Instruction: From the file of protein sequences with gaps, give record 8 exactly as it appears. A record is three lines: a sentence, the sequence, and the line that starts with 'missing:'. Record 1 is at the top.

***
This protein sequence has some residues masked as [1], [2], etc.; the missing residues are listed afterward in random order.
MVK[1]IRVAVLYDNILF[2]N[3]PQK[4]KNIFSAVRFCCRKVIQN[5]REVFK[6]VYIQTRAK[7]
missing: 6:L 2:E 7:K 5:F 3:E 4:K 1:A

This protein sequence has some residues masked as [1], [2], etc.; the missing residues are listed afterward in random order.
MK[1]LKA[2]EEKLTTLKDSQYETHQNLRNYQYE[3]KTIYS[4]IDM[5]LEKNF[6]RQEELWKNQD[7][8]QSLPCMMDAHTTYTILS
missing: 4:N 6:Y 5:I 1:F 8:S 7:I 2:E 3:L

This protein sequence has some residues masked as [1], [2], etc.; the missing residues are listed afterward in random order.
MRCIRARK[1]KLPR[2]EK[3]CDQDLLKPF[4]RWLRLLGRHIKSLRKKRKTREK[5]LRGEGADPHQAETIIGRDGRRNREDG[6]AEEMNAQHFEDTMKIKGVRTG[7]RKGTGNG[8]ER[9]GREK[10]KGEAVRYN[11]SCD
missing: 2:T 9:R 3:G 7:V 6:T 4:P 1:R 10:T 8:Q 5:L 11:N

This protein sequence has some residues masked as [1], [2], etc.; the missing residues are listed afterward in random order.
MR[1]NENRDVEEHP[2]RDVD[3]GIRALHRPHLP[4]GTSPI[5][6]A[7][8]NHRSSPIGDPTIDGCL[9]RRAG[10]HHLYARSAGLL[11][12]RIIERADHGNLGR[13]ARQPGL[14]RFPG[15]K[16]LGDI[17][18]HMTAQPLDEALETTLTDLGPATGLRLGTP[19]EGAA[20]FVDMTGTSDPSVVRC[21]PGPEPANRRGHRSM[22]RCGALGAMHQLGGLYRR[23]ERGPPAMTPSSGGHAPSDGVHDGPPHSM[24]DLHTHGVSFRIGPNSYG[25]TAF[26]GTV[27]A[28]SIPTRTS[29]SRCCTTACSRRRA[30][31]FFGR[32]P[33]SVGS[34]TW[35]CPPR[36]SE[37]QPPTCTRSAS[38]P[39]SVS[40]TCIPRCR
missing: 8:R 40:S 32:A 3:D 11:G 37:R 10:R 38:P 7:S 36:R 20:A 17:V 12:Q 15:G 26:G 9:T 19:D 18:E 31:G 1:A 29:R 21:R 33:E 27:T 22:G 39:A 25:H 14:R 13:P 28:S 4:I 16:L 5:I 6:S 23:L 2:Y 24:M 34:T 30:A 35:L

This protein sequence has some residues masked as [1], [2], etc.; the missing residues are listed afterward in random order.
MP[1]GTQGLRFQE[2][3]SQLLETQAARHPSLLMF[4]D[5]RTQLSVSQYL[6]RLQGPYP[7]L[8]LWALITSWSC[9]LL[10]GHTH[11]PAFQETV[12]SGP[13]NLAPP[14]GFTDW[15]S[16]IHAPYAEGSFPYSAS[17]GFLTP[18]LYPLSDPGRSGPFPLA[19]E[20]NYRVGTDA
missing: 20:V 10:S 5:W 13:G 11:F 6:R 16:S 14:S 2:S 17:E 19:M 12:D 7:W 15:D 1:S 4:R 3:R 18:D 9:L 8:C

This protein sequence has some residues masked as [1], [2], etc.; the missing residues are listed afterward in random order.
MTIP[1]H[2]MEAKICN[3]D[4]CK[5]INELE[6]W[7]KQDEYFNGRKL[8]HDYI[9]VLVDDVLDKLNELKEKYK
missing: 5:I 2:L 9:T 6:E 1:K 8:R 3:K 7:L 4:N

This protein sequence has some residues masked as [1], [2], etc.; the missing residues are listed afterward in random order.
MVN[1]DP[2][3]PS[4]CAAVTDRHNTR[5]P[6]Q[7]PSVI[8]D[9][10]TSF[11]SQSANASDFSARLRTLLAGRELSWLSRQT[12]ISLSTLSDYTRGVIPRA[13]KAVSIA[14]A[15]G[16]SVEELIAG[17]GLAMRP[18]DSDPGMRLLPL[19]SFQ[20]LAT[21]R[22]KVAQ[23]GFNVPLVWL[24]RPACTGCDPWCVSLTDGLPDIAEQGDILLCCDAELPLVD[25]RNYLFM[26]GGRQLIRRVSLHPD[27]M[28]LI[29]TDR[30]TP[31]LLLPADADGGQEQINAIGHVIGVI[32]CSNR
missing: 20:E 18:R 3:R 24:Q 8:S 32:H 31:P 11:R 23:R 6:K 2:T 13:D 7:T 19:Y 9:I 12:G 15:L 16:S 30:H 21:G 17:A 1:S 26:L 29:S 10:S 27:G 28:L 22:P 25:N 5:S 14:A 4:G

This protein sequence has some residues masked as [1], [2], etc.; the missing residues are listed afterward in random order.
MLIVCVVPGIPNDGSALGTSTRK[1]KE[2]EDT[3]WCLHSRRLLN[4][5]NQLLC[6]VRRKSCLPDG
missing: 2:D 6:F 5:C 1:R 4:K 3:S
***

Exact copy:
This protein sequence has some residues masked as [1], [2], etc.; the missing residues are listed afterward in random order.
MLIVCVVPGIPNDGSALGTSTRK[1]KE[2]EDT[3]WCLHSRRLLN[4][5]NQLLC[6]VRRKSCLPDG
missing: 2:D 6:F 5:C 1:R 4:K 3:S